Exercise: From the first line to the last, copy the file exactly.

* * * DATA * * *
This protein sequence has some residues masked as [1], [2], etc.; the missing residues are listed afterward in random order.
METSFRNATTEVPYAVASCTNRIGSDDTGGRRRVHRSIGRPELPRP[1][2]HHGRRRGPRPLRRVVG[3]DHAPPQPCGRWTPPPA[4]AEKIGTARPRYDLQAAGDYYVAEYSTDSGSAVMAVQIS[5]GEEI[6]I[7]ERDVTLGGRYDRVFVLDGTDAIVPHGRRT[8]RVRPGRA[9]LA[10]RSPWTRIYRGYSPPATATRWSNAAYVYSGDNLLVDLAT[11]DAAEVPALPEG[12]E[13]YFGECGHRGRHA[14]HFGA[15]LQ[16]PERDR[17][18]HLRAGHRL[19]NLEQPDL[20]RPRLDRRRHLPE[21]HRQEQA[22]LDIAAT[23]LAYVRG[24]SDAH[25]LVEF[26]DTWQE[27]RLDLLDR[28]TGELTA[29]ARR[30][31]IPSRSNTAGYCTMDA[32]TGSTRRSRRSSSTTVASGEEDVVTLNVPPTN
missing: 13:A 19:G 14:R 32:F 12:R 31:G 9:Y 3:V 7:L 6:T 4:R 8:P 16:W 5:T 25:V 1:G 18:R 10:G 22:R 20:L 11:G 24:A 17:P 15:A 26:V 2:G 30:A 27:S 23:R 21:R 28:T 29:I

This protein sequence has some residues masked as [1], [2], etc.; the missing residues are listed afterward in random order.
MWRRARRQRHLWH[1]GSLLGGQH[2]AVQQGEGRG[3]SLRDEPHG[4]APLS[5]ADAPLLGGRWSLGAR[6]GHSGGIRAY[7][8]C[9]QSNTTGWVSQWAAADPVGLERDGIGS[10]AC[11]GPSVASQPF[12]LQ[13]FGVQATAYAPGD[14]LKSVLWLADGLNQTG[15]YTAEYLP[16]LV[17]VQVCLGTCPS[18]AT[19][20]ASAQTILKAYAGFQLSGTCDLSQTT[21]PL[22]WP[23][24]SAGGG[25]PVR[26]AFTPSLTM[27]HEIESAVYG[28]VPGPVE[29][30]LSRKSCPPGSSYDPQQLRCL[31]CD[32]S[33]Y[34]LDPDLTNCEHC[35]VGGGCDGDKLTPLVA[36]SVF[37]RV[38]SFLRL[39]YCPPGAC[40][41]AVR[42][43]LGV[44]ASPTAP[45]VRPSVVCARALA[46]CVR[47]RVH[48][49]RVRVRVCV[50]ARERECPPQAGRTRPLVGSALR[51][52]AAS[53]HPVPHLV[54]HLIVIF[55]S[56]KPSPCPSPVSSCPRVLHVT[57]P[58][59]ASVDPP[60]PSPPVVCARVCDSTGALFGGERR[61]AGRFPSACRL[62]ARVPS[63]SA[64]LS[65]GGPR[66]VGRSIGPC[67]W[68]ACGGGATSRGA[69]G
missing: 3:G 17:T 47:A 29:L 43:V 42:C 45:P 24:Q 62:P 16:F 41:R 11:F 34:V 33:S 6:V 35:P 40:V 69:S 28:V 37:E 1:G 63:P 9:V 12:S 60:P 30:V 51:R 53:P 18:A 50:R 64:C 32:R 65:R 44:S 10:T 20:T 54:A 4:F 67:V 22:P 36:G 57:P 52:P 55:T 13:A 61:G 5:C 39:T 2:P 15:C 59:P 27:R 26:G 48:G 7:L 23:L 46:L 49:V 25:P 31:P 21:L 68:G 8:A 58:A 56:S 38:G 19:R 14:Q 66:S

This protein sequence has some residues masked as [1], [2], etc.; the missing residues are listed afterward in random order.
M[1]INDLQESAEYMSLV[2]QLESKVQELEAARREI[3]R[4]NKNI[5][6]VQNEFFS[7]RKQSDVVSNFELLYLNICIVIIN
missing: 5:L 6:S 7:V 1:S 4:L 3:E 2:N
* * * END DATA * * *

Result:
This protein sequence has some residues masked as [1], [2], etc.; the missing residues are listed afterward in random order.
METSFRNATTEVPYAVASCTNRIGSDDTGGRRRVHRSIGRPELPRP[1][2]HHGRRRGPRPLRRVVG[3]DHAPPQPCGRWTPPPA[4]AEKIGTARPRYDLQAAGDYYVAEYSTDSGSAVMAVQIS[5]GEEI[6]I[7]ERDVTLGGRYDRVFVLDGTDAIVPHGRRT[8]RVRPGRA[9]LA[10]RSPWTRIYRGYSPPATATRWSNAAYVYSGDNLLVDLAT[11]DAAEVPALPEG[12]E[13]YFGECGHRGRHA[14]HFGA[15]LQ[16]PERDR[17][18]HLRAGHRL[19]NLEQPDL[20]RPRLDRRRHLPE[21]HRQEQA[22]LDIAAT[23]LAYVRG[24]SDAH[25]LVEF[26]DTWQE[27]RLDLLDR[28]TGELTA[29]ARR[30][31]IPSRSNTAGYCTMDA[32]TGSTRRSRRSSSTTVASGEEDVVTLNVPPTN
missing: 13:A 19:G 14:R 32:F 12:R 31:G 9:Y 3:V 7:L 6:T 4:R 8:P 16:W 5:T 25:V 1:G 18:R 10:G 22:R 20:L 11:G 24:A 17:P 15:A 26:V 2:G 30:A 27:S 23:R 21:R 28:T 29:I

This protein sequence has some residues masked as [1], [2], etc.; the missing residues are listed afterward in random order.
MWRRARRQRHLWH[1]GSLLGGQH[2]AVQQGEGRG[3]SLRDEPHG[4]APLS[5]ADAPLLGGRWSLGAR[6]GHSGGIRAY[7][8]C[9]QSNTTGWVSQWAAADPVGLERDGIGS[10]AC[11]GPSVASQPF[12]LQ[13]FGVQATAYAPGD[14]LKSVLWLADGLNQTG[15]YTAEYLP[16]LV[17]VQVCLGTCPS[18]AT[19][20]ASAQTILKAYAGFQLSGTCDLSQTT[21]PL[22]WP[23][24]SAGGG[25]PVR[26]AFTPSLTM[27]HEIESAVYG[28]VPGPVE[29][30]LSRKSCPPGSSYDPQQLRCL[31]CD[32]S[33]Y[34]LDPDLTNCEHC[35]VGGGCDGDKLTPLVA[36]SVF[37]RV[38]SFLRL[39]YCPPGAC[40][41]AVR[42][43]LGV[44]ASPTAP[45]VRPSVVCARALA[46]CVR[47]RVH[48][49]RVRVRVCV[50]ARERECPPQAGRTRPLVGSALR[51][52]AAS[53]HPVPHLV[54]HLIVIF[55]S[56]KPSPCPSPVSSCPRVLHVT[57]P[58][59]ASVDPP[60]PSPPVVCARVCDSTGALFGGERR[61]AGRFPSACRL[62]ARVPS[63]SA[64]LS[65]GGPR[66]VGRSIGPC[67]W[68]ACGGGATSRGA[69]G
missing: 3:G 17:T 47:A 29:L 43:V 42:C 45:P 24:Q 62:P 16:F 41:R 11:F 34:V 33:S 6:V 35:P 40:V 69:S 28:V 37:E 1:G 63:P 9:V 12:S 60:P 30:V 51:R 53:P 18:A 50:R 64:C 32:R 65:R 44:S 10:T 20:T 54:A 4:F 67:V 22:P 36:G 57:P 52:P 55:T 13:A 61:G 5:C 39:T 2:P 15:C 59:P 27:R 26:G 48:G 7:L 23:L 46:L 49:V 25:P 31:P 21:L 68:G 8:A 58:A 56:S 38:G 19:R 14:Q 66:S

This protein sequence has some residues masked as [1], [2], etc.; the missing residues are listed afterward in random order.
M[1]INDLQESAEYMSLV[2]QLESKVQELEAARREI[3]R[4]NKNI[5][6]VQNEFFS[7]RKQSDVVSNFELLYLNICIVIIN
missing: 5:L 6:S 7:V 1:S 4:L 3:E 2:N